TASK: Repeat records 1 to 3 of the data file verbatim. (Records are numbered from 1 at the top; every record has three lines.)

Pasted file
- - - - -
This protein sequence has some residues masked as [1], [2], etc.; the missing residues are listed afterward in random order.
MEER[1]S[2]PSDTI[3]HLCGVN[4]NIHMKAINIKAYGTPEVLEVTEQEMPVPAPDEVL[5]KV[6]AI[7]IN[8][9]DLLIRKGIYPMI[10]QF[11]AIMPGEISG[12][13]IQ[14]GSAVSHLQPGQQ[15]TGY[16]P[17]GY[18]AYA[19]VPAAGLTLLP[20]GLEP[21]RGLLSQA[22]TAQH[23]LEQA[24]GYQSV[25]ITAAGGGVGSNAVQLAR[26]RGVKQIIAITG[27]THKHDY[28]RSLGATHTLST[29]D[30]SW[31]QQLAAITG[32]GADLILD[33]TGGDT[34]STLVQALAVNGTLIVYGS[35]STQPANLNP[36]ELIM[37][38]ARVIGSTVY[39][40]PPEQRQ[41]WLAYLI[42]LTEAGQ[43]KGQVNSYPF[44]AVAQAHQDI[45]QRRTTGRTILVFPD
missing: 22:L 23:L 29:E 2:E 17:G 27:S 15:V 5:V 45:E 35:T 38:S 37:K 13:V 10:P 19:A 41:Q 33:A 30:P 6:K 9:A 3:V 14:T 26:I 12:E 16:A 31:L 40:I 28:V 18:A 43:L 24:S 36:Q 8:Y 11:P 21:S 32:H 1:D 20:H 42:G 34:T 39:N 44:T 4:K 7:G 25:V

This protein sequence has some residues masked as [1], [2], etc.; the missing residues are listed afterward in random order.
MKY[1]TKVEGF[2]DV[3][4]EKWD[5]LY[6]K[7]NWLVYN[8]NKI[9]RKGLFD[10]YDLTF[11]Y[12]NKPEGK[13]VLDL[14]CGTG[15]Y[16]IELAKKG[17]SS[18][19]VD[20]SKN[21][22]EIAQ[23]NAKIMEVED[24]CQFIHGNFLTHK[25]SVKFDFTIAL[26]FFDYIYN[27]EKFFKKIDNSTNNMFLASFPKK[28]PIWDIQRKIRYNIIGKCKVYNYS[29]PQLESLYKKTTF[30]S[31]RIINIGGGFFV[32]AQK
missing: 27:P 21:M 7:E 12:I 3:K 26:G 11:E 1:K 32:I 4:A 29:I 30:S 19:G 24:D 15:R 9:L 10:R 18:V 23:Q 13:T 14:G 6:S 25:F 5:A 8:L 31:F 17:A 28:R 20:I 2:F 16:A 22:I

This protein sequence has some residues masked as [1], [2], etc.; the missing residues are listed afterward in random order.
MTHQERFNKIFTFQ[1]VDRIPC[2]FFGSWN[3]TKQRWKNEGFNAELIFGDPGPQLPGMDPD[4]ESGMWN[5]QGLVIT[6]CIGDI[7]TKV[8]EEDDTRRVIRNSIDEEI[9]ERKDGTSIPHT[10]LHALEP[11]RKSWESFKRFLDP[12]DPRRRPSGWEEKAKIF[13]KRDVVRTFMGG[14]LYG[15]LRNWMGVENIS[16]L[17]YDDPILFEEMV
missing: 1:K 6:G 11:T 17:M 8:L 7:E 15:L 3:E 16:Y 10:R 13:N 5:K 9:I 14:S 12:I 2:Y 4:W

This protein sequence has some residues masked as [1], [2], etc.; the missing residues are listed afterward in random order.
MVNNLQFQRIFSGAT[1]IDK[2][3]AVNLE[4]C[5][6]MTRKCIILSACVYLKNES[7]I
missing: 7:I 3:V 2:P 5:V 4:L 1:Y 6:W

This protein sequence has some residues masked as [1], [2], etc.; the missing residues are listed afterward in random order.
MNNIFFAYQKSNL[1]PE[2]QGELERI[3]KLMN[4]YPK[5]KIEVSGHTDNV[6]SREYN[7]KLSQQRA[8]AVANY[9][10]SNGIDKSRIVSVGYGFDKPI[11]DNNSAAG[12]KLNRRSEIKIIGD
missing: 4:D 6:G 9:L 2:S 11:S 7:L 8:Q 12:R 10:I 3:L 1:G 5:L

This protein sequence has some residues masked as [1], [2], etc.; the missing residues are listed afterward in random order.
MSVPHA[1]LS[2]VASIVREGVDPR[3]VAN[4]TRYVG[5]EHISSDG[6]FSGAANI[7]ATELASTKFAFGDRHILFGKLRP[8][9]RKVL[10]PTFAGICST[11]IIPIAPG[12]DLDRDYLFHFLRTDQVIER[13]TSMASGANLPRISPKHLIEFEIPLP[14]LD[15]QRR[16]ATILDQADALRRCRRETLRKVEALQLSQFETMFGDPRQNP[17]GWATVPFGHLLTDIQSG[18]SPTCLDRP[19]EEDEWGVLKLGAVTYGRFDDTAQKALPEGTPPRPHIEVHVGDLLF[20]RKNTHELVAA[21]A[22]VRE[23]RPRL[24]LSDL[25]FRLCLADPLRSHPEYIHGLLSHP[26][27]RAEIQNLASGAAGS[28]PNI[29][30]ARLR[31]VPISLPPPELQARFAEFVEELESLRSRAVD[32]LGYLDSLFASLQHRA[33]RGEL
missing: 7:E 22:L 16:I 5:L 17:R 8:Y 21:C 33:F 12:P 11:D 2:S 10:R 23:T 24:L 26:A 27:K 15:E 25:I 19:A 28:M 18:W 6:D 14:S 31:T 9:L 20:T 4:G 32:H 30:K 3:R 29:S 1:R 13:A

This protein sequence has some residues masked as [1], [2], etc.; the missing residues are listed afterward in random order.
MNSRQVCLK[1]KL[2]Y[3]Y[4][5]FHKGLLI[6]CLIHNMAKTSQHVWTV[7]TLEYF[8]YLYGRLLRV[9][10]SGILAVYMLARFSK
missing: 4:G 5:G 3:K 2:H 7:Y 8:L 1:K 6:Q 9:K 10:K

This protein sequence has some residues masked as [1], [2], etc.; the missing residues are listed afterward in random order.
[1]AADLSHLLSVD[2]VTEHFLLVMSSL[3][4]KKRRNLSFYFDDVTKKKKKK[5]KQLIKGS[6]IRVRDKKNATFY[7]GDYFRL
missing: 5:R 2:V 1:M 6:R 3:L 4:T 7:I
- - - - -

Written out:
This protein sequence has some residues masked as [1], [2], etc.; the missing residues are listed afterward in random order.
MEER[1]S[2]PSDTI[3]HLCGVN[4]NIHMKAINIKAYGTPEVLEVTEQEMPVPAPDEVL[5]KV[6]AI[7]IN[8][9]DLLIRKGIYPMI[10]QF[11]AIMPGEISG[12][13]IQ[14]GSAVSHLQPGQQ[15]TGY[16]P[17]GY[18]AYA[19]VPAAGLTLLP[20]GLEP[21]RGLLSQA[22]TAQH[23]LEQA[24]GYQSV[25]ITAAGGGVGSNAVQLAR[26]RGVKQIIAITG[27]THKHDY[28]RSLGATHTLST[29]D[30]SW[31]QQLAAITG[32]GADLILD[33]TGGDT[34]STLVQALAVNGTLIVYGS[35]STQPANLNP[36]ELIM[37][38]ARVIGSTVY[39][40]PPEQRQ[41]WLAYLI[42]LTEAGQ[43]KGQVNSYPF[44]AVAQAHQDI[45]QRRTTGRTILVFPD
missing: 22:L 23:L 29:E 2:E 17:G 27:S 15:V 5:V 45:E 35:T 38:S 37:K 13:V 10:P 19:A 41:Q 33:A 30:P 6:K 9:A 3:V 14:T 26:I 12:E 16:A 31:L 40:I 28:V 18:A 43:L 24:S 36:Q 8:Y 11:P 21:S 32:H 1:D 20:H 42:G 34:T 39:N 44:T 4:K 7:G 25:V

This protein sequence has some residues masked as [1], [2], etc.; the missing residues are listed afterward in random order.
MKY[1]TKVEGF[2]DV[3][4]EKWD[5]LY[6]K[7]NWLVYN[8]NKI[9]RKGLFD[10]YDLTF[11]Y[12]NKPEGK[13]VLDL[14]CGTG[15]Y[16]IELAKKG[17]SS[18][19]VD[20]SKN[21][22]EIAQ[23]NAKIMEVED[24]CQFIHGNFLTHK[25]SVKFDFTIAL[26]FFDYIYN[27]EKFFKKIDNSTNNMFLASFPKK[28]PIWDIQRKIRYNIIGKCKVYNYS[29]PQLESLYKKTTF[30]S[31]RIINIGGGFFV[32]AQK
missing: 27:P 21:M 7:E 12:I 3:K 26:G 11:E 1:K 32:I 4:A 29:I 30:S 19:G 24:D 15:R 9:L 10:R 18:V 23:Q 13:T 14:G 6:S 25:F 5:A 8:L 31:F 17:A 28:R 20:I 2:F 16:A 22:I

This protein sequence has some residues masked as [1], [2], etc.; the missing residues are listed afterward in random order.
MTHQERFNKIFTFQ[1]VDRIPC[2]FFGSWN[3]TKQRWKNEGFNAELIFGDPGPQLPGMDPD[4]ESGMWN[5]QGLVIT[6]CIGDI[7]TKV[8]EEDDTRRVIRNSIDEEI[9]ERKDGTSIPHT[10]LHALEP[11]RKSWESFKRFLDP[12]DPRRRPSGWEEKAKIF[13]KRDVVRTFMGG[14]LYG[15]LRNWMGVENIS[16]L[17]YDDPILFEEMV
missing: 1:K 6:G 11:T 17:M 8:L 7:E 15:L 3:E 16:Y 10:R 13:N 5:K 9:I 14:S 12:I 2:Y 4:W